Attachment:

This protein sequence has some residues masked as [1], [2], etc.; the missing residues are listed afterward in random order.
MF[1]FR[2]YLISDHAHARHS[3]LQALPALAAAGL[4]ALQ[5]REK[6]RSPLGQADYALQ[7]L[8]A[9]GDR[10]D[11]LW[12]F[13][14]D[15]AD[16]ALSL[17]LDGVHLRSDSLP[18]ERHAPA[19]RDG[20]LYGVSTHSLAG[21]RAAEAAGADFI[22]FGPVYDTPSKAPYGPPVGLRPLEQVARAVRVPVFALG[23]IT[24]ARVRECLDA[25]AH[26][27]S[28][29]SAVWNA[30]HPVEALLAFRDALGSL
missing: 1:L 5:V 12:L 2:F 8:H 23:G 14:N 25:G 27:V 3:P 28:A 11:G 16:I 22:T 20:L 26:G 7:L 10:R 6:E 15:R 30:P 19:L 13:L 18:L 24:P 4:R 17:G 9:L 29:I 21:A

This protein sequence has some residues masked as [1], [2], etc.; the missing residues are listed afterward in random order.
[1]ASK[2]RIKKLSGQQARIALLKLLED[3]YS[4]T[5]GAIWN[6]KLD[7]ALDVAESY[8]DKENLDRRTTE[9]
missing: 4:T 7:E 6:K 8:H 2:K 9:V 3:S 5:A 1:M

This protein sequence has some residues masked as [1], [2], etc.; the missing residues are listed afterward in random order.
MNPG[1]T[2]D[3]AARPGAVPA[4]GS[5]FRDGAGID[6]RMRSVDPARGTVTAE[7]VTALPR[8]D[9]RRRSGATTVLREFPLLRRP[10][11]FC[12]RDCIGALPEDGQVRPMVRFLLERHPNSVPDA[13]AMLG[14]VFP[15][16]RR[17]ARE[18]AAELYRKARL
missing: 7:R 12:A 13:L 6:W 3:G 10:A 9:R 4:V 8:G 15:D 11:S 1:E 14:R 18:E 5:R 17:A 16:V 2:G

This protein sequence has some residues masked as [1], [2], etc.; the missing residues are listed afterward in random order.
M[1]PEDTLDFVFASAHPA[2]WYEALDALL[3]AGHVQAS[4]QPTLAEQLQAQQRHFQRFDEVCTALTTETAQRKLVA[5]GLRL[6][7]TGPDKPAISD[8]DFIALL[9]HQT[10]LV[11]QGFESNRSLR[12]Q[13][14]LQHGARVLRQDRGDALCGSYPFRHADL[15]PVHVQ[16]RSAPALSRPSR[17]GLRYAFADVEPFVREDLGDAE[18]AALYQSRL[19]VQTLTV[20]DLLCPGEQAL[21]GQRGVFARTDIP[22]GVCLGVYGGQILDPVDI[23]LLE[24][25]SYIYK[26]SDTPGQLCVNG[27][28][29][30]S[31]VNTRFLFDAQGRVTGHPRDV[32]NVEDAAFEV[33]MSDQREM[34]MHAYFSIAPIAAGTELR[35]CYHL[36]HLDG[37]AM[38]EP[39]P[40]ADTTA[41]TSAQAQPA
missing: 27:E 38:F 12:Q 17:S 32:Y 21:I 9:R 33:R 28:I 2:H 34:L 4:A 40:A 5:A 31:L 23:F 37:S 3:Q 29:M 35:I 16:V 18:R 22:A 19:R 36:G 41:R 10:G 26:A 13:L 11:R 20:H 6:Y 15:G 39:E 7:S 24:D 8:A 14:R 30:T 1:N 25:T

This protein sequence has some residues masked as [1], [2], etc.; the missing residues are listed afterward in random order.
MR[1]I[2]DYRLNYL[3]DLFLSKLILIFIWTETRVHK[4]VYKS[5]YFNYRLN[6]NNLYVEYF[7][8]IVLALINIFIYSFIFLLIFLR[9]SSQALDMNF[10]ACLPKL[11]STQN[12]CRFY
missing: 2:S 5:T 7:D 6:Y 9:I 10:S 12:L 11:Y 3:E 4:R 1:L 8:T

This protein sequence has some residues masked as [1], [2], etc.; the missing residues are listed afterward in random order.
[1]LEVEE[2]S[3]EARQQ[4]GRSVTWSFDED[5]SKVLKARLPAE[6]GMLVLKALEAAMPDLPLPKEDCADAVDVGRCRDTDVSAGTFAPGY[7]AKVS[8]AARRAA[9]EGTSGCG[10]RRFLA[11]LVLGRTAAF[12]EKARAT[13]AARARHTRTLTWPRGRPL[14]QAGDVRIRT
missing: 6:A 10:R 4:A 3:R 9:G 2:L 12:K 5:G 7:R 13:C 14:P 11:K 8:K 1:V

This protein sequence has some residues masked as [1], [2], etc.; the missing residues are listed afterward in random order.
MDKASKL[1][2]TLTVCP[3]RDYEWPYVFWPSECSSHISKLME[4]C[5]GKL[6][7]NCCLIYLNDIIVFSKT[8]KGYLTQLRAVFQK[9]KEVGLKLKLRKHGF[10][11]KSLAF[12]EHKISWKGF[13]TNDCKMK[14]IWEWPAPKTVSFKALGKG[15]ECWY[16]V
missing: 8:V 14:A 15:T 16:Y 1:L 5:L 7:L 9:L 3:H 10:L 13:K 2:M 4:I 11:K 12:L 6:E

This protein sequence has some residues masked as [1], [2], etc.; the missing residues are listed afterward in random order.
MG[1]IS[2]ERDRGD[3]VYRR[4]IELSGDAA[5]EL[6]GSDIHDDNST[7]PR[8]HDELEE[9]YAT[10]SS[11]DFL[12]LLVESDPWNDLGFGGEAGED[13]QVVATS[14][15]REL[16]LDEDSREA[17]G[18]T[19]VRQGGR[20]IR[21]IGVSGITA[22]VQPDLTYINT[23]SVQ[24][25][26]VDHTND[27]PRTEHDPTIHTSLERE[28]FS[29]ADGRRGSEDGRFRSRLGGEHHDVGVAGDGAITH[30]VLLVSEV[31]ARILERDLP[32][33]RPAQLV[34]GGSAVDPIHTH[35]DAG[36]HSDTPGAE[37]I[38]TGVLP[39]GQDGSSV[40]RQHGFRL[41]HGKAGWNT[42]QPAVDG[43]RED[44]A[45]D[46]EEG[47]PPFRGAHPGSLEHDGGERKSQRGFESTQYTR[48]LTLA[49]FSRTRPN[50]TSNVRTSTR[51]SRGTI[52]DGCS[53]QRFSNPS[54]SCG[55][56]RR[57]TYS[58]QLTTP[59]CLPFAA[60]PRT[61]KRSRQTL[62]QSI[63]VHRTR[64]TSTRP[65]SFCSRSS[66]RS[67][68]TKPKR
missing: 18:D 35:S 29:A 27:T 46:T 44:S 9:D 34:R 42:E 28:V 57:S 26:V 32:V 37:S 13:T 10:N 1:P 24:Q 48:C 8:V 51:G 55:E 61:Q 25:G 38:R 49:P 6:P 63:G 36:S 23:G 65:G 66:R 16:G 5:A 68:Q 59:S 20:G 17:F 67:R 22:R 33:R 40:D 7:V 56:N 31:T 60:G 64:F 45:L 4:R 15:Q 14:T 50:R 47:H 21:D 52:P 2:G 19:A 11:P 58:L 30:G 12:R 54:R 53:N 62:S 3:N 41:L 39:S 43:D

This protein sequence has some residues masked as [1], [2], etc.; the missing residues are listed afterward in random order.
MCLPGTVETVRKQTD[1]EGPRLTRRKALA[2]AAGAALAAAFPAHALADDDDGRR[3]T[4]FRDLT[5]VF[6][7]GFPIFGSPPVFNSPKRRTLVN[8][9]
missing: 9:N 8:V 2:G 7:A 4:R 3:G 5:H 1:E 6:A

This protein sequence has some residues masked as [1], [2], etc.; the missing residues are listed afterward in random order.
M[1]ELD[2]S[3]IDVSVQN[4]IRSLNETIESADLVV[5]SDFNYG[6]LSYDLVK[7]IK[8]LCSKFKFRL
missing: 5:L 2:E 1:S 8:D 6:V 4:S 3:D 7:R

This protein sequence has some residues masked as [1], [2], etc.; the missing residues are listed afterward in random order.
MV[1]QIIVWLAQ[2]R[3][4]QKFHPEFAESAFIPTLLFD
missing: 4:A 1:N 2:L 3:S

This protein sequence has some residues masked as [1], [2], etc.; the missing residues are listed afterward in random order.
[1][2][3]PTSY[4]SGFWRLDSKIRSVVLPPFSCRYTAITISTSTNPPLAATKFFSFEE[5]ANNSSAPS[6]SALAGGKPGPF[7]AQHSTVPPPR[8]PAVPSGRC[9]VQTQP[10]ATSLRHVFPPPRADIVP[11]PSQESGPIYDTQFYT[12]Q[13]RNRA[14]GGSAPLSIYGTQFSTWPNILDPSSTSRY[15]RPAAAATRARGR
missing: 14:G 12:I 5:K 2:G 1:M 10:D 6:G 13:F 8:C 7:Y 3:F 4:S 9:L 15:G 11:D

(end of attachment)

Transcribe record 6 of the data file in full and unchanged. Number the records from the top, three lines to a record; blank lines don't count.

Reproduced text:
This protein sequence has some residues masked as [1], [2], etc.; the missing residues are listed afterward in random order.
[1]LEVEE[2]S[3]EARQQ[4]GRSVTWSFDED[5]SKVLKARLPAE[6]GMLVLKALEAAMPDLPLPKEDCADAVDVGRCRDTDVSAGTFAPGY[7]AKVS[8]AARRAA[9]EGTSGCG[10]RRFLA[11]LVLGRTAAF[12]EKARAT[13]AARARHTRTLTWPRGRPL[14]QAGDVRIRT
missing: 6:A 10:R 4:A 3:R 9:G 2:L 12:K 5:G 7:R 13:C 14:P 11:K 8:K 1:V